Tuesday, May 11, 2004

Draguigan, France

Friends: I'm dealing with a French keyboard for the first time, so this could be a mess. Every other computer we've been at, we could press a button and switch the keyboard to English. The keys didn't change their surface identity, but now the "q" and "a" keys were switched as were the "z" and "w," and a few others including the "m" and comma, so that my fingers programmed to the "qwerty" system could go about their business without fault. There's not much I can complain about in France, but the French keyboard would be one of them.

We`re now one hundred miles into Provence, crossing into the departement shortly before Avignon, one of the few cities in France that retains the walls built in Roman times to keep out invaders. The walls are just one of several features that make this city a UNESCO World Heritage site. At one time it provided residence for the Popes. of Catholicism. As we biked in from the west we past the the best-preserved aqueduct in France built by the Romans. All along the 700 miles we have biked so far from Paris, we are continually emphatically reminded that this is not the New World. Centuries old castles and cathedrals and chateaus and other sites are as much a part of the scenery as the forests and the fields. Leaving Avignon we were on roads with heavy traffic for the first time since leaving Tours a week ago. But after 40 miles or so we returned to roads with little traffic and lots of breathing room, more A-plus cycling. Jesse is continually commenting, "I love France," and I can't disagree.

Dogs are a passion of the French. People are so accustomed to taking them anywhere and everywhere, some stores have sings prohibiting them. We see many dogs every day. Some try to give chase, but none have been successful, as those prone to chasing have all been fenced in or leashed. Since leaving Craig's, each chasing dog brings him to mind, as he seems to be part dog himself, keeping an eye out the window of his house for bicyclists to chase after. His three-story, one hundred-year old house, abuts the narrow road that winds up the secluded valley he lives in. He can often hear the cyclists huffing past, if he doesn't see them. He doesn't always bother to chase after lone cyclists, but if there is a group of them, he`ll drop practically anything for the challenge of chasing them down, picking them off one after another and giving them all something to puzzle over when they end their ride--who was that guy in the jeans and straw hat with a rocket between his legs.

Craig excitedly told us about a mass conquest he'd had a couple of days before we arrived, "dusting off" a group of twenty. It took him half of the nine-mile climb to catch the first of the string of them, but he managed to pick them off one by one and beat them all to the summit
like a champion greyhound. One of them came over to him as they gathered and said,"I ought to have you arrested for how fast you flew by me." At 135 pounds Craig has the climber`s physique and the heart to match. If he had grown up in France rather than Detroit, he would have discovered his talent on the bike before he was past his prime and might have become a household name in bicycle racing circles.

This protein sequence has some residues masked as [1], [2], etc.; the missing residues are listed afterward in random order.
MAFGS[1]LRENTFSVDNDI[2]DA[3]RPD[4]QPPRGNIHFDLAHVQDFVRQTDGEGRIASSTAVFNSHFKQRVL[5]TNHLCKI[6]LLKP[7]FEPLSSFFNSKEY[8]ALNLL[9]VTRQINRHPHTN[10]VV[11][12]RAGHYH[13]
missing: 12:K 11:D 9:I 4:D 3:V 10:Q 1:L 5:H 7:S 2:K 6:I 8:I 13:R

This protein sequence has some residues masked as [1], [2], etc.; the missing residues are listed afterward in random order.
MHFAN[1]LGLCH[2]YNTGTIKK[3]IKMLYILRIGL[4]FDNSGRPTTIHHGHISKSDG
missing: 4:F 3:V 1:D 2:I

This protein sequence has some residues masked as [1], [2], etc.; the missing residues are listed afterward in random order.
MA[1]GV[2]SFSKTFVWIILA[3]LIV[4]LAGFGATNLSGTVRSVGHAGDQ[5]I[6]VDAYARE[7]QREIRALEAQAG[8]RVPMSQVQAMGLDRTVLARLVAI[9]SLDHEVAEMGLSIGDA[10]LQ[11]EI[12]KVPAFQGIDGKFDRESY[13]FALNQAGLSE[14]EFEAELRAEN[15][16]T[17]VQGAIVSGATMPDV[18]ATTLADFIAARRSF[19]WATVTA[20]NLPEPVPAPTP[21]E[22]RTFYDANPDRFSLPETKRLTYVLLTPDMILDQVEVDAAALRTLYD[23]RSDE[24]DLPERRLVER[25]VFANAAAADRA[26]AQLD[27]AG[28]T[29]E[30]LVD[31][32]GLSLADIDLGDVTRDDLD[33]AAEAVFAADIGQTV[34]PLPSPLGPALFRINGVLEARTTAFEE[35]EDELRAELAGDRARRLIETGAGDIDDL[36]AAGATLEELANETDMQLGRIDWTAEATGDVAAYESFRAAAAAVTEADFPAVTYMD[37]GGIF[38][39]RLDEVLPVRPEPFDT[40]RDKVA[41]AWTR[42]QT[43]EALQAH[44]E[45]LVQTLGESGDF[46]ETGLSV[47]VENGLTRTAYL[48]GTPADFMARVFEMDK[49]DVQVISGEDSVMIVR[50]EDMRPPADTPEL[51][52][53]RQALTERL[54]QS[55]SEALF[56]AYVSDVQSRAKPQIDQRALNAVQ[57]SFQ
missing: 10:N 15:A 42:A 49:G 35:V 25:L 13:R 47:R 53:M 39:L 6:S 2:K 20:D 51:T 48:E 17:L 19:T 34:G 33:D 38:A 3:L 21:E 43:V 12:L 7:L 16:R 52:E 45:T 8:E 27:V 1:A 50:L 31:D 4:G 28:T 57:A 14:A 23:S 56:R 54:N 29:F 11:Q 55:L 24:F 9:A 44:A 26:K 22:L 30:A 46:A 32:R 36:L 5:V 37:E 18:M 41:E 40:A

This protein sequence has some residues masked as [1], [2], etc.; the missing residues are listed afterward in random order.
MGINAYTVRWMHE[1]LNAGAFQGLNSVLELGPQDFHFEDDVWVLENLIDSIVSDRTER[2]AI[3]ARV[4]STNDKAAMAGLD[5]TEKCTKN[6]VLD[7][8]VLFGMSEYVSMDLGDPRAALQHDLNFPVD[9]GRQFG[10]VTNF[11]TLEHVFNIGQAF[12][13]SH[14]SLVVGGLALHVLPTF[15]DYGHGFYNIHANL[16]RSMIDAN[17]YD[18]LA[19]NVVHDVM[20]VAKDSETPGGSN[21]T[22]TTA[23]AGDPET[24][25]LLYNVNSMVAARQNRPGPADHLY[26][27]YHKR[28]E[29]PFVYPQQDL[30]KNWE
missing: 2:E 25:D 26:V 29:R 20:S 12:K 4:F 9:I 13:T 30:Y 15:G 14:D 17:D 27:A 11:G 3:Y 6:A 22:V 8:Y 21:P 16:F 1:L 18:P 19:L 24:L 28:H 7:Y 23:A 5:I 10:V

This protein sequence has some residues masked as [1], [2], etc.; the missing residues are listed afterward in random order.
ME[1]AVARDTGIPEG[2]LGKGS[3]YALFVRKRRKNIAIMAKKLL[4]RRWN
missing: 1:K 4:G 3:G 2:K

Thoughts of Craig also bring to mind the array of local delicacies he served us, all washed down by a local wine that goes for 75 cents a bottle. Along with the wine was a strawberry/raspberry concentrate a local makes that added to a glass of water made a sublime drink and was my beverage of choice. As we munched on olives, Craig cooked up a batch of organic radish greens. He said," I don't have any meat for you, but I`ll make sure you get plenty of greens." There was also green in the pesto we had over pasta and then a lush green salad as course number three. That was followed by pellets of goat and sheep cheese the size of a hockey puck purchased straight from the farmer for a dollar each. Our dinner feast was concluded with pastries, also purchased from a neighbor. Craig said his girl friend Onni will do most of the cooking when she arrives in a week or so. As accomplished as she is, Craig says whenever she cooks for neighbors she tries to cook something unknown to them, as otherwise they will all tell her how she could have done it better or differently.

Yesterday we had the tastiest strawberries from a road side stand that either of us had ever
experienced. They were so sumptuous Jesse had to buy a bottle of the farmer`s apricot nectar and another of his apple juice, equally beyond compare. Last night's campsite in a patch of wild rosemary and lavender just off the road dazzled our nostrils as much as those strawberries had dazzled our taste buds. Cleopatra's boudoir could not have smelled more divine. As Jesse keeps
commenting, "Provence is just too much." Though we haven't been able to spend as much time
as we would have liked with the three sets of friends we have stayed with since leaving Paris, we've been able to cover all the ground that we had hoped to except for a slight detour to climb Mont Ventoux, one most storied climbs of the Tour de France. It is just 30 miles out of Avignon, but we would have needed an extra day to squeeze it in. Even though it is only 1,200 feet higher than Mont Aigual that we climbed, its summit is covered in snow and was recently closed to traffic. We will make the effort to return to climb it in the next month or so. Its not included in this years Tour de France, but Lance will be climbing it in the middle of June in the Dauphene Libere race. We are now less than 50 miles from Cannes. We`re both very excited.

Later, George


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